References

Bénassy-Quéré A, M. Bussière, and P. Wibaux, 2021, “Trade and currency weapons,” Review of International Economics, forthcoming. DOI: 10.1111/roie.12517 .

Chang, S., 2008. Sony vs Samsung: The Inside Story of the Electronics Giants’ Battle for Global Supremacy, John Wiley & Sons, Hoboken, NJ.

Cheung, Y. W., M. Chinn and X. Qian, 2012, “Are Chinese trade flows Different?” Journal of International Money and Finance, Vol. 31, No. 8, 2127–46.

Thorbecke, W., C. Chen and N. Salike, 2021, “China’s Exports in a Protectionist World” RIETI      Discussion Paper No. 20-E-011, Research Institute of Economy, Trade, and Industry, Tokyo. Available at: https://www.rieti.go.jp/jp/publications/dp/20e011.pdf

 


This post written by Willem Thorbecke.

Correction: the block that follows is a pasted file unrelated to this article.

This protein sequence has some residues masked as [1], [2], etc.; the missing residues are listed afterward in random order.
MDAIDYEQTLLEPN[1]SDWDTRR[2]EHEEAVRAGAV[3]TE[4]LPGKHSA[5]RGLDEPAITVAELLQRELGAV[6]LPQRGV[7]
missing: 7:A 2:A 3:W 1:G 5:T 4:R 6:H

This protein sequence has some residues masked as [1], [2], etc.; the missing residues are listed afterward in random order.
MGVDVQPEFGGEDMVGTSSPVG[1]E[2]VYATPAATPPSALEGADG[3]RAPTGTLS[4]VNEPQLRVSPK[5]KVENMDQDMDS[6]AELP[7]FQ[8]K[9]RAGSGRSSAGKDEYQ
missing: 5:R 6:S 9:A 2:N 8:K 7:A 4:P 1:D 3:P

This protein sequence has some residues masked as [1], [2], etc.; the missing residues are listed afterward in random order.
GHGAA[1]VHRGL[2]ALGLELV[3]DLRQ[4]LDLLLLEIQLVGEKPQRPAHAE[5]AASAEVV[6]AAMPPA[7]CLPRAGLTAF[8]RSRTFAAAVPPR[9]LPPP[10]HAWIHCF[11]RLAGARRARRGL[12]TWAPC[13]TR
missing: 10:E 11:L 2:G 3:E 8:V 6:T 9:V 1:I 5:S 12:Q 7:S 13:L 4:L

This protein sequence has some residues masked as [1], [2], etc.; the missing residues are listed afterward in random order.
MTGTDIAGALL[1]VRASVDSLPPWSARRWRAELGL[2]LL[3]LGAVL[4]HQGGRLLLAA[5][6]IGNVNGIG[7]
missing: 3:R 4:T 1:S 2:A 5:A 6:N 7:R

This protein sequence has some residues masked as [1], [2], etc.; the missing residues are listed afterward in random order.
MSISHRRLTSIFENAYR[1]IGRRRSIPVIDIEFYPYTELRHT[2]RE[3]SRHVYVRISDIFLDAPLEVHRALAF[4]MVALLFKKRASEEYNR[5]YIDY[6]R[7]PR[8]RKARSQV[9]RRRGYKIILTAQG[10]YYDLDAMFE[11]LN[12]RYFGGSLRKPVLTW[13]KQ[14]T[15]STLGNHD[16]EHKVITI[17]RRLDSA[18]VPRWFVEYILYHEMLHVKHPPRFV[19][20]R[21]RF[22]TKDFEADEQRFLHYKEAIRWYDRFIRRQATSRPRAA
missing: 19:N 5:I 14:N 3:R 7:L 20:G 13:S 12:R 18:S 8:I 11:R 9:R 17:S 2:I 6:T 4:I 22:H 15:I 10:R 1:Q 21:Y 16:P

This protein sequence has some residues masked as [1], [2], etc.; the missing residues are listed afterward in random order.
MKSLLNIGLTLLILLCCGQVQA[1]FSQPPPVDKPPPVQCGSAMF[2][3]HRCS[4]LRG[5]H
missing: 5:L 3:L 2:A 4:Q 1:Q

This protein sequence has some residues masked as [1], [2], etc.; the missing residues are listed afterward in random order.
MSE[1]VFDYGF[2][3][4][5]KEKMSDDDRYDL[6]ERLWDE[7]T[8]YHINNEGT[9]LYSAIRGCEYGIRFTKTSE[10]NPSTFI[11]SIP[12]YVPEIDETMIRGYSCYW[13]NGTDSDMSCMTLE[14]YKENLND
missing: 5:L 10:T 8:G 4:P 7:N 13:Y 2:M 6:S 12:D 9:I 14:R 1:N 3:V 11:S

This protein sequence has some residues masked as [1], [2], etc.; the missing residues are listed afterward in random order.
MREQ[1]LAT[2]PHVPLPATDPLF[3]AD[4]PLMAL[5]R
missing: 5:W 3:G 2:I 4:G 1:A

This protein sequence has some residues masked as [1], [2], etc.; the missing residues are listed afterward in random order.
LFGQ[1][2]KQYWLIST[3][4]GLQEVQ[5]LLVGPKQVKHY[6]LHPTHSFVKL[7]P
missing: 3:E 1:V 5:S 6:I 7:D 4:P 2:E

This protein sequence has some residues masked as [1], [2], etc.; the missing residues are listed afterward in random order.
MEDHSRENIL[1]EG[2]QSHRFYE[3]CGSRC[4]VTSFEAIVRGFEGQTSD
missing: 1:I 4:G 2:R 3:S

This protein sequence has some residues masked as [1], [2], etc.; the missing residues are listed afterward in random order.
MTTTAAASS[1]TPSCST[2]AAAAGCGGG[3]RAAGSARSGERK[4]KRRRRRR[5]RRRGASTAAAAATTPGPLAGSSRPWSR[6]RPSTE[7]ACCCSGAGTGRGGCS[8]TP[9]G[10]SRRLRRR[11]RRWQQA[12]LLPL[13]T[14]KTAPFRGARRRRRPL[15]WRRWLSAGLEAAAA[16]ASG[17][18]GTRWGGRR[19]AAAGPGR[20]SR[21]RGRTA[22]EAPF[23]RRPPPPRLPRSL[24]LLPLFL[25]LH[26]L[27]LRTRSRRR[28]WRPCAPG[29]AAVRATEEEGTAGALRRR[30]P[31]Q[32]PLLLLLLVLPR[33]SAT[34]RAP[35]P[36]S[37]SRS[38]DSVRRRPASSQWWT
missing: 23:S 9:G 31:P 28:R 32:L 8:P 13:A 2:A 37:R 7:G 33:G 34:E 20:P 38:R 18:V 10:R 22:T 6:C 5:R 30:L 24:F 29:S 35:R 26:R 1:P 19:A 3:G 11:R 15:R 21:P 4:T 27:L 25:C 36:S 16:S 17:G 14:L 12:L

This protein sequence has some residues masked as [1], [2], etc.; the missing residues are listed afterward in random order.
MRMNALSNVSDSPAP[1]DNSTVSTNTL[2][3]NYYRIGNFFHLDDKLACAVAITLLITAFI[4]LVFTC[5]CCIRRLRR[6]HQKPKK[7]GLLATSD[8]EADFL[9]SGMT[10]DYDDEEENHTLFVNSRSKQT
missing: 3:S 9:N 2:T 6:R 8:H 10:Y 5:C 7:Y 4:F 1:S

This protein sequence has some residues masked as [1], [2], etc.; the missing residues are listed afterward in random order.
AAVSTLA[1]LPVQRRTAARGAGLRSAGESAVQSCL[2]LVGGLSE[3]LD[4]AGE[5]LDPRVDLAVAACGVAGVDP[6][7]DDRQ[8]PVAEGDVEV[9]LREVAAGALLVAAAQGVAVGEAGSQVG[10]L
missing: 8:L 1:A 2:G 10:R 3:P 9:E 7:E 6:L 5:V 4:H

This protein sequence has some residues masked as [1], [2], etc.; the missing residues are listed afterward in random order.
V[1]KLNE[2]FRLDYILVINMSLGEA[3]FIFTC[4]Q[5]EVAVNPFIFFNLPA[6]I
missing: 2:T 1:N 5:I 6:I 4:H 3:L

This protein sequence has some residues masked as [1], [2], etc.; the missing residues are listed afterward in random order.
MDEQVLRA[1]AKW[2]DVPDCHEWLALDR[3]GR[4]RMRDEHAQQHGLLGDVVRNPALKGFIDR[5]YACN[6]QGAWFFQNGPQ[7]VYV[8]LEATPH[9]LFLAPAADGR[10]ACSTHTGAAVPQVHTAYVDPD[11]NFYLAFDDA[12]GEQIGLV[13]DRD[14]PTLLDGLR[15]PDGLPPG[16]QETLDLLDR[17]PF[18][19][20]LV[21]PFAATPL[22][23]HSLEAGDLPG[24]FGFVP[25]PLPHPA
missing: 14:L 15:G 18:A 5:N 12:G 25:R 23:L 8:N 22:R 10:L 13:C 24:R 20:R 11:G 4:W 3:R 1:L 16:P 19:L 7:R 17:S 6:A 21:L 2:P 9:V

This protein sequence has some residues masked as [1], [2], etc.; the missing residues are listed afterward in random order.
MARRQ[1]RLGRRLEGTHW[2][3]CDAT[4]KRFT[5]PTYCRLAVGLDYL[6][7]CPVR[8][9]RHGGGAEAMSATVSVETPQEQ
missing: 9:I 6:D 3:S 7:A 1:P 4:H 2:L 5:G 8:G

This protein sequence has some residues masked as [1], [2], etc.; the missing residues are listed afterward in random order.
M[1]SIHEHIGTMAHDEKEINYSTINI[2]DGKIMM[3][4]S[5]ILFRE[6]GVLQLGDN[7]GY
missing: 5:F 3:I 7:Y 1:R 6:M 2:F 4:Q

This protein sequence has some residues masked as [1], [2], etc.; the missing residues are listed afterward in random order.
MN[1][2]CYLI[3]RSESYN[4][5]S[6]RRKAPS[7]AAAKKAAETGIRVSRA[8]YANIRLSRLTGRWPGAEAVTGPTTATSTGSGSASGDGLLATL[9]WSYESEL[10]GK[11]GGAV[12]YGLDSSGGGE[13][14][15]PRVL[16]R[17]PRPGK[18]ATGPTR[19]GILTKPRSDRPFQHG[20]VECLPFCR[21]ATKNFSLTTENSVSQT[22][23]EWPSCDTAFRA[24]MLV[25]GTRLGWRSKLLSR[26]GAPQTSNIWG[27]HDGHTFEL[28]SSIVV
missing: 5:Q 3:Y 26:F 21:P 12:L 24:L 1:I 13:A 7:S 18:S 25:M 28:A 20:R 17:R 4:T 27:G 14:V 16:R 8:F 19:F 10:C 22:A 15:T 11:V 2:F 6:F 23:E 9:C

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Spread & Containment

COVID-19 may never go away, but practical herd immunity is within reach

It is unlikely that we will reach full herd immunity for COVID-19. However, we are likely to reach a practical kind of herd immunity through vaccination.

The level of immunity needed — either through vaccination or infection — for practical herd immunity is uncertain, but may be quite high. (Shutterstock)

When people say that we won’t reach “herd immunity” to COVID-19, they are usually referring to an ideal of “full” population immunity: when so many people are immune that, most of the time, there is no community transmission.

With full herd immunity, most people will never be exposed to the virus. Even those who are not vaccinated are protected, because an introduction is so unlikely to reach them: it will sputter out, because so many others are immune — as is the case now with diseases like polio and mumps.